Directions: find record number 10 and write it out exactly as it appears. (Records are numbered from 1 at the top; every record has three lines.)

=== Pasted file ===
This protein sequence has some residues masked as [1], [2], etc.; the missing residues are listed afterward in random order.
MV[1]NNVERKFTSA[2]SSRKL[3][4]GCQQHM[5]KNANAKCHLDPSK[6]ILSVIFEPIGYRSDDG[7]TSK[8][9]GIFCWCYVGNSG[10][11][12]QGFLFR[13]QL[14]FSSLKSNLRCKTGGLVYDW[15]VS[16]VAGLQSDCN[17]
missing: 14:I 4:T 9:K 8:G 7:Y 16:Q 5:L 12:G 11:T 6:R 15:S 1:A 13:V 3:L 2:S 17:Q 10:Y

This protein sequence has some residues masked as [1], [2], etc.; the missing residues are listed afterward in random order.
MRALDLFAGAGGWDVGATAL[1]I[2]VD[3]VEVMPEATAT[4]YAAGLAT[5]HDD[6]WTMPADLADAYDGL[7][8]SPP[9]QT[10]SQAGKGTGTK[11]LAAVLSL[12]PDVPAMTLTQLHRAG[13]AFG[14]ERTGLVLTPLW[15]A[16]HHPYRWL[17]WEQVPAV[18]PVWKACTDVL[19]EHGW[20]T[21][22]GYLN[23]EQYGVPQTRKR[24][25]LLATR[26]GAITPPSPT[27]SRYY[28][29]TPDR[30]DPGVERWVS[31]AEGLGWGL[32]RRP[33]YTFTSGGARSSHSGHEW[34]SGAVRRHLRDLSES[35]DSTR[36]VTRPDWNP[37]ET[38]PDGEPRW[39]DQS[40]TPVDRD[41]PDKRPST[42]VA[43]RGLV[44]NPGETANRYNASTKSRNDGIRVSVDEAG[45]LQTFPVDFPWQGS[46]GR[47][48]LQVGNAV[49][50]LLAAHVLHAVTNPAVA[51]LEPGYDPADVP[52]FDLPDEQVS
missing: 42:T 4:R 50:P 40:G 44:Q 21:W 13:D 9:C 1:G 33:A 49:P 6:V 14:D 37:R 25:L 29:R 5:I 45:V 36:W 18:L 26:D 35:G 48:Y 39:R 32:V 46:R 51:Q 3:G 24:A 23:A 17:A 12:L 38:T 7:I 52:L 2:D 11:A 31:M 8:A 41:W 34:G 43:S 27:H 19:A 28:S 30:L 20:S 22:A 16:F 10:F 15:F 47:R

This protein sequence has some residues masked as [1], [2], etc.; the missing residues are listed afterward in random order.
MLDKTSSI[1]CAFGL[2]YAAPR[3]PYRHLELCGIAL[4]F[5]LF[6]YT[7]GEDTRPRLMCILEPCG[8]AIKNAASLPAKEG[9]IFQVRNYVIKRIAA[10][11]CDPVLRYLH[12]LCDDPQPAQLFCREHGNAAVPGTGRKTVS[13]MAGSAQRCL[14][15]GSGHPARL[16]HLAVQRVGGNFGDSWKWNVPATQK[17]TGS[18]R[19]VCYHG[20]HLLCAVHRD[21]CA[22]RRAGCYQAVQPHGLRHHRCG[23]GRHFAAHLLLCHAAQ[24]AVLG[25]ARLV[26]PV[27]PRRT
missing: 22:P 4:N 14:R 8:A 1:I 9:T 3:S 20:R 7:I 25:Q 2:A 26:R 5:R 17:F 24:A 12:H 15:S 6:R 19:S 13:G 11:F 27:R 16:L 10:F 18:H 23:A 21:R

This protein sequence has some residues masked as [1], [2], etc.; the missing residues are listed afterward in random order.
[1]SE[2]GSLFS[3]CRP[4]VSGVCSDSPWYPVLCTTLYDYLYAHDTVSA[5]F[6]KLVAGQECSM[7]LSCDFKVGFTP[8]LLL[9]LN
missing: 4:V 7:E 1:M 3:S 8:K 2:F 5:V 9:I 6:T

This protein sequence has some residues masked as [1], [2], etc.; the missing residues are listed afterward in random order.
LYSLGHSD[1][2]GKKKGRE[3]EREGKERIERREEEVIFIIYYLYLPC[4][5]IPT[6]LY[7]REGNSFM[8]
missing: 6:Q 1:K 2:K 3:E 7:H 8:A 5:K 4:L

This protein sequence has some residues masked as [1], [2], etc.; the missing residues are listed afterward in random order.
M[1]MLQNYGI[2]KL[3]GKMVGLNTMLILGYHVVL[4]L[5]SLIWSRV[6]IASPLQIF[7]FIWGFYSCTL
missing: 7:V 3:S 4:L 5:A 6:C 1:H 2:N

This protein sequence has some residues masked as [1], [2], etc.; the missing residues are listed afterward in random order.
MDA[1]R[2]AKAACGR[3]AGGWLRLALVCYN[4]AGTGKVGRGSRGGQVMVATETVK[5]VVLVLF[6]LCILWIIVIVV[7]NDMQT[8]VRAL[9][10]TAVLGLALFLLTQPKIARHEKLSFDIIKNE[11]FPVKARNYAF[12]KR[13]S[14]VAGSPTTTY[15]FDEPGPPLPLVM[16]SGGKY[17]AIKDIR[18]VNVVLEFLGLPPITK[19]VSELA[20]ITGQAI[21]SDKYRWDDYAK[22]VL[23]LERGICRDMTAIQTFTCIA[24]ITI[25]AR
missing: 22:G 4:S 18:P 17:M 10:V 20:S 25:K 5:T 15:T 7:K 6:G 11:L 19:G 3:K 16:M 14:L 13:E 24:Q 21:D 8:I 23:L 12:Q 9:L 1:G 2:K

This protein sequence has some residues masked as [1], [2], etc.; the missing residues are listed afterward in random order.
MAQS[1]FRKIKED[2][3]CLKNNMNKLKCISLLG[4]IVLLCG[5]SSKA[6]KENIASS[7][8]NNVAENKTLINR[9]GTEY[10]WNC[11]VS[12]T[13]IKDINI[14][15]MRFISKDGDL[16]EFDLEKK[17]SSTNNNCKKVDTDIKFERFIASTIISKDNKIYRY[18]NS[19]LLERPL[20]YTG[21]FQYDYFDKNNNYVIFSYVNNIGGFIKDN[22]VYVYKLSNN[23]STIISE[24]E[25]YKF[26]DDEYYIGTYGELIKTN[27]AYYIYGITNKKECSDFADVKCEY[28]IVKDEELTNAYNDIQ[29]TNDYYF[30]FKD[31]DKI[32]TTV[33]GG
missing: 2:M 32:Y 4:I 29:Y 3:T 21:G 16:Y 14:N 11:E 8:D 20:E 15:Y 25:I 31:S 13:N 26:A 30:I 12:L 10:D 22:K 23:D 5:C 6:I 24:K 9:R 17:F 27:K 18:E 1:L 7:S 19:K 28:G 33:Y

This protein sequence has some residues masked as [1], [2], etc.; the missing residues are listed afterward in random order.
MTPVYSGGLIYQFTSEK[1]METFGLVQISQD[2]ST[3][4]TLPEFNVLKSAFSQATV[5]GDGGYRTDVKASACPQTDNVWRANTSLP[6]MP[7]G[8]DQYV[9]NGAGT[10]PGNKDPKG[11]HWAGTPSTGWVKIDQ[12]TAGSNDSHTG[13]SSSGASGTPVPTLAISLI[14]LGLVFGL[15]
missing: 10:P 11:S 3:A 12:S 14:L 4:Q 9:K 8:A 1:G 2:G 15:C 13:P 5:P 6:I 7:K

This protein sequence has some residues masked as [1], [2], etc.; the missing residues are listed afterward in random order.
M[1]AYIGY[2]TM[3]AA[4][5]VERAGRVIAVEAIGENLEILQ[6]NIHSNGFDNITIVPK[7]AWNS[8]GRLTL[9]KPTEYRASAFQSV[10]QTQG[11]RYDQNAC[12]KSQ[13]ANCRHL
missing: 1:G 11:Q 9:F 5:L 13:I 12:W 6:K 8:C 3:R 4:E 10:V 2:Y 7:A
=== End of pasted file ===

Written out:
This protein sequence has some residues masked as [1], [2], etc.; the missing residues are listed afterward in random order.
M[1]AYIGY[2]TM[3]AA[4][5]VERAGRVIAVEAIGENLEILQ[6]NIHSNGFDNITIVPK[7]AWNS[8]GRLTL[9]KPTEYRASAFQSV[10]QTQG[11]RYDQNAC[12]KSQ[13]ANCRHL
missing: 1:G 11:Q 9:F 5:L 13:I 12:W 6:K 8:C 3:R 4:E 10:V 2:Y 7:A